jAgg 0.9.0 (Beta) Released
New in jAgg 0.9.0:
- Ticket #7. An aggregator specification string for ConcatAggregator
Aggregator agg = Aggregator.getAggregator("Concat(property, \",\")")
The one-arg constructor for ConcatAggregator has been fixed.
- Ticket #8. Create Analytic Functions. jAgg now supports analytic functions
that return a value for every row, depending on a dynamic window of values around
the current value. The AnalyticFunction interface has been created
to facilitate the creation of analytic functions. It extends the new
AggregateFunction interface, which has been pulled out of
Aggregator. Built-in analytic functions include CumeDist, DenseRank,
Lag, Lead, Ntile, PercentRank, Rank, RatioToReport, and RowNumber. All existing
built-in Aggregators can now be used as analytic functions too.
Internally, an AnalyticAggregator contains the
AnalyticFunction and has knowledge of the PartitionClause,
the OrderByClause, and the WindowClause. More details
can be found on the AnalyticFunctions page
and on the AnalyticAggregator page.
- Ticket #9. jAgg Exceptions. Prior to 0.9.0, jAgg threw Java built-in
exceptions such as IllegalArgumentException,
NoSuchMethodException, and UnsupportedOperationException.
Now, jAgg wraps these in its own defined exceptions, each of which is a
JaggException, which is a RuntimeException. If you are
catching exceptions coming from jAgg, please consider catching a
JaggException, which may be a subclass:
ParseException, or PropertyAccessException.
- Additionally, the package hierarchy is a bit more organized, with the addition
of the exception, math, model, and
util packages under net.sf.jagg.
View a history of all changes at the Change Log.
jAgg is a Java 5.0 API that supports “group by” operations on Lists of Java objects:
aggregate operations such as count, sum, max, min, avg, and many more. It allows such
"super aggregate" operations as rollups and cubes. It also allows custom aggregate
operations. That is, one can create custom Aggregators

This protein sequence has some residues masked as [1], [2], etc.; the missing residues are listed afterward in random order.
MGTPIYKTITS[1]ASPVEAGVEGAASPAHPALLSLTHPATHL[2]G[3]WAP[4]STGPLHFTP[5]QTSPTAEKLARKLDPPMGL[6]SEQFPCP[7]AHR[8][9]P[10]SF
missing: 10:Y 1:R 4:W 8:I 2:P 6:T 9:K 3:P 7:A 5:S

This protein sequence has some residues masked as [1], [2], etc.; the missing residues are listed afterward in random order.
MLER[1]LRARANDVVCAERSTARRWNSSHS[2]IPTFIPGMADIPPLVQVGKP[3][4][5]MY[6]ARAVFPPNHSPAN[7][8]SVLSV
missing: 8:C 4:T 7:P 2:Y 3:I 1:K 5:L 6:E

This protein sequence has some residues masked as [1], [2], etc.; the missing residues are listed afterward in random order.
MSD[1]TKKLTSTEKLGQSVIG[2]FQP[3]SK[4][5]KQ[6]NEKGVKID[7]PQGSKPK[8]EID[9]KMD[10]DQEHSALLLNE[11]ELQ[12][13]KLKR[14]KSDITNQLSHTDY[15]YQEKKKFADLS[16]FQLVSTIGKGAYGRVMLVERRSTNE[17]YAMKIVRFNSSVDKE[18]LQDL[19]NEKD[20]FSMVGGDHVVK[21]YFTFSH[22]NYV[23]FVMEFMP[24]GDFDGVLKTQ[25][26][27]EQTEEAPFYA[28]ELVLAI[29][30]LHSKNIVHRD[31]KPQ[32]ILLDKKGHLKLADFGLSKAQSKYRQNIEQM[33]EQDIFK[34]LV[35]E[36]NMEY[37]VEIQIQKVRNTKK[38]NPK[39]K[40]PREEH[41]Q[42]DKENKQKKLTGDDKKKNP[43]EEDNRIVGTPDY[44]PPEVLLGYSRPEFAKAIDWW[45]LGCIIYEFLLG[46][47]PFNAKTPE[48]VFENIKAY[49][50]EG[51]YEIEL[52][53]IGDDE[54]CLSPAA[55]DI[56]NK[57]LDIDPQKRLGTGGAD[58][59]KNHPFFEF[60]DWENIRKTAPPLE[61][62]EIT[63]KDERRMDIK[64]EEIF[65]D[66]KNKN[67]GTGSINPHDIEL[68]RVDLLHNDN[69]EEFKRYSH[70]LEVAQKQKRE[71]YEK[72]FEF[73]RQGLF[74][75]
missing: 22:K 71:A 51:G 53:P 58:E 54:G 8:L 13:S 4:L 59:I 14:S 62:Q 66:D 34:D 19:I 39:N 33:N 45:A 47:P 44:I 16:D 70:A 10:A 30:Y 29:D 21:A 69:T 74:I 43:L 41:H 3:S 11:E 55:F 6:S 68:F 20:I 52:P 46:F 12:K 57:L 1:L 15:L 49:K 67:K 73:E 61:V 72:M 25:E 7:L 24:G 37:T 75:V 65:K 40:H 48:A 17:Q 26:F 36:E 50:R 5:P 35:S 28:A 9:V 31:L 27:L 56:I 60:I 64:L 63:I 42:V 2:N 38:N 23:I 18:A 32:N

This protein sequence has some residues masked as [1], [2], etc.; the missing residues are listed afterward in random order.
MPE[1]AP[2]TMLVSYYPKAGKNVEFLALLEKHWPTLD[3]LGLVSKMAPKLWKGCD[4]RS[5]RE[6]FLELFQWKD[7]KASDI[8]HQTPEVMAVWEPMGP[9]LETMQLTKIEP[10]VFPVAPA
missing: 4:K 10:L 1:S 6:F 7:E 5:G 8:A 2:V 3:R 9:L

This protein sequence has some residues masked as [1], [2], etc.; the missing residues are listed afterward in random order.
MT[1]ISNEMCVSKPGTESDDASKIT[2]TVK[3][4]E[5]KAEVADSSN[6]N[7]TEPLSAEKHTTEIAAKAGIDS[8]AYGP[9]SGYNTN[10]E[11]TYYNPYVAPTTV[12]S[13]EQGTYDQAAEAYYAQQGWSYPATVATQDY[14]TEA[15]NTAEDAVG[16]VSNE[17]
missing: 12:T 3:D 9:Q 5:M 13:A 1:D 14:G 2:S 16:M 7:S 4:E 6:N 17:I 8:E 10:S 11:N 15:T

to work with jAgg. jAgg supports analytic
functions, which calculate values for every row based on a window of values around
the current row. One can create custom analytic functions
to work with jAgg.
Today in Java there is no practical “group by” operation that imitates the corresponding
database functionality mandated by the SQL language. That is, we can’t take an arbitrary
List of Objects, group them according to specific object properties, and perform aggregate
operations on them. There are a few parts of Java that do begin to implement a little of
the desired functionality. Some of them follow here:
- The methods “Collections.min” and “Collections.max” iterate over a Collection, returning
the minimum or maximum, respectively, of the Collection. The objects in the Collection
must be Comparable.
- The method “Collections.sort” does provide a sorting capability, which is necessary
before object values can be aggregated.
- The “Collection” class does define a “size” method that returns the count of items in a
- Java Specification Request (JSR) 243 is Java Data Objects (JDO) 2.0. (JDO 1.0 was
specified by JSR 12). Its main focus is object persistence and object-relational
mapping. In the specification for JDO 2.2, chapter 14, a PersistenceManager offers the
Query capability to applications. This supplies built-in SQL-like syntax that offers
limited aggregate function capabilities, with average, count, max, min, and sum supported.
There is no known library that performs analytic functions in Java.
A programmer can always write specific code that loops over a List of Objects, extracts
the desired values, performs the aggregate calculations, and returns the aggregate result.
But such code is very likely to be highly coupled to existing programmer object types.
Oracle, being a relational database that supports the SQL standard, supports many
aggregate functions, including many that go beyond the five basic aggregate operations